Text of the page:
Today, I was browsing through the different processes on my XP box when I saw I had both a skype.exe and skypePM.exe processes. OK, so I don’t know what the SkypePM process is all about so I Google it and find that it is the plugin manager for skype.
I do not need extras/plugins for skype but I do need to keep skype open at all time for family use — as we do not have a land line, this is the only way to keep in touch. Anyway, I fire process explorer to see how much resource this useless process is gobbling up and here is the result:
So, this uses 7 or 8 threads (here shown 7), about 265 system handles and about 27MB of live memory (84MB of virtual memory in total). That’s a lot to pay for something you don’t use !
So, if like me you do not need Skype Plugin Manager, just go to your Skype installation folder, under the Plugin Manager folder and rename or delete the SkypePM.exe program. Or you could just remove the whole Plugin Manager folder altogether if you are sure you will never need the plugin manager.
There is a “cleaner” but slightly more complex method to get rid of it, but it involves uninstalling Skype altogether, then run the Windows Installer Cleanup Utility twice to remove the “Skype Plugin Manager” installer. Be careful at this stage as you can totally mess up your computer with a “faux-pas”. You can then go ahead and re-install Skype which will install without the plugin manager. To be honest I am not sure this is worth it.
It probably does not sound much, but it grabs some memory that could be put to better use; more importantly is creates 8 threads, each one requiring thread switching which is expensive in CPU time even though most of them are probably asleep. In the end, it is not that one program can be considered a resource hog but plenty of those can literally slow down your PC to a crawl !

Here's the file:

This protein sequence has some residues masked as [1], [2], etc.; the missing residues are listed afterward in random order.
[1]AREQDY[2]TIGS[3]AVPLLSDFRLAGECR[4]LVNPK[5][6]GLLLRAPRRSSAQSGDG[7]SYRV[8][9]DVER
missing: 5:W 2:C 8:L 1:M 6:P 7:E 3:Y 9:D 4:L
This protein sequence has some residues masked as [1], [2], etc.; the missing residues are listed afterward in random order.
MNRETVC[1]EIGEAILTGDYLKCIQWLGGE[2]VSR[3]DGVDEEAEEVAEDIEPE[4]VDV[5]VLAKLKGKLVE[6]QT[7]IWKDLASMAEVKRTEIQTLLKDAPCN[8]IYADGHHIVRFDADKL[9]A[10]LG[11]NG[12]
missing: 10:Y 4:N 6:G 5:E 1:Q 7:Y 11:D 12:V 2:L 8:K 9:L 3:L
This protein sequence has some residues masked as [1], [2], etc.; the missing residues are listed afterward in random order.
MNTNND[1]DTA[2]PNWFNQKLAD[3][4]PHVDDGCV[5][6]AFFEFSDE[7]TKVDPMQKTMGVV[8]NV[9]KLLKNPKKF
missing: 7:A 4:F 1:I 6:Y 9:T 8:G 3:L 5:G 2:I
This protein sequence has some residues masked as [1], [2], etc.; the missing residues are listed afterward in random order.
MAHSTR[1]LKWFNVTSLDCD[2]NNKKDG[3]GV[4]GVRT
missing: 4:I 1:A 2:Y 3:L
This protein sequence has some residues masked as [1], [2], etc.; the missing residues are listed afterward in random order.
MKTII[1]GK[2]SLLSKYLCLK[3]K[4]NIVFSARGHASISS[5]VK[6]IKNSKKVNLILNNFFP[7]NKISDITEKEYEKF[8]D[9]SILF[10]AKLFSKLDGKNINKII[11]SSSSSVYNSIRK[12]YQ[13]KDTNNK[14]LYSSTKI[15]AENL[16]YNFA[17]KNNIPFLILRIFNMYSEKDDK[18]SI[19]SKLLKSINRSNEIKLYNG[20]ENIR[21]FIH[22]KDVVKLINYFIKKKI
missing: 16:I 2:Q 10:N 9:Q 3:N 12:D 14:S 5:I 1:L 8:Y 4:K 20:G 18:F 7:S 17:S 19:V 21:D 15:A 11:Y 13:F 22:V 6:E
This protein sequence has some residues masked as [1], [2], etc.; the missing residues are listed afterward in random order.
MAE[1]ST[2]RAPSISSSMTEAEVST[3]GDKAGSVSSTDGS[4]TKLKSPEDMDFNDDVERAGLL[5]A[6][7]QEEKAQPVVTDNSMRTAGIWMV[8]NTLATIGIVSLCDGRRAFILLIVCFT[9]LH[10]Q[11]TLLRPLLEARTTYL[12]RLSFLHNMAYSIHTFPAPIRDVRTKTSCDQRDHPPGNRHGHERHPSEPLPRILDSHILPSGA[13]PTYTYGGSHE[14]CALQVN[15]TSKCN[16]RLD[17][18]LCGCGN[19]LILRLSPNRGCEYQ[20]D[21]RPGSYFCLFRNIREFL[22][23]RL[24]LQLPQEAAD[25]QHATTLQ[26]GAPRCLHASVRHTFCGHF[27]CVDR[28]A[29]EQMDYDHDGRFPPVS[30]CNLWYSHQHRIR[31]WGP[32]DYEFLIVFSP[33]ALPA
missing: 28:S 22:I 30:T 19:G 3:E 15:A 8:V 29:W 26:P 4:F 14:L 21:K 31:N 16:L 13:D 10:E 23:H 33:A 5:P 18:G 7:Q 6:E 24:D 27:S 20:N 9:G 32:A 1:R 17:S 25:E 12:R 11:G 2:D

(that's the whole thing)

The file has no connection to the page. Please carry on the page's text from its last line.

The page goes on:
On final thing. Guess what ! The Skype Plugin Manger WAS NOT developed by the Skype team. This is quite surprising. I am sure it’s written somewhere in the EULA but no-one reads them anyway… I’ll have to double check this. So apart from actually managing your plugins, who made this extra piece of software and what else does it do ? Well, according to Skype themselves, it was developed by EasyBits Software. Among other things, this strikes me as important:
“The EasyBits software includes a form of digital rights management functionality intended to protect commercial software, such as plug-ins, from illegal redistribution or unlicensed use. Simply put, the EasyBits DRM framework helps us ensure compliance with software usage and distribution.”
“It is quite normal to look at indicators that uniquely identify the platform and there is nothing secret about reading hardware parameters from the BIOS. The function calls to do this are public and are available to any software running on your computer. Of course, in line with our Privacy Agreement, Skype does not retrieve any of this data. It is only used by the EasyBits software to ensure that plug-in use complies with the appropriate license token or key.”
So it “just” manages your plugins and while it is at it, it will finger-prints your computer too — to ensure that the plugins are not cracked or installed where they should not, of course. Now, we are all very trusting and if Skype says that they do not retrieve any data we should be ok with that, no ? Well… I’m not too happy to see that with a software that I (and many other people) install comes a little finger-printing tool that could potentially be used for tracking purposes.
DRM versus Privacy, I guess some have already made their mind, so have I…, bye bye SkypePM !!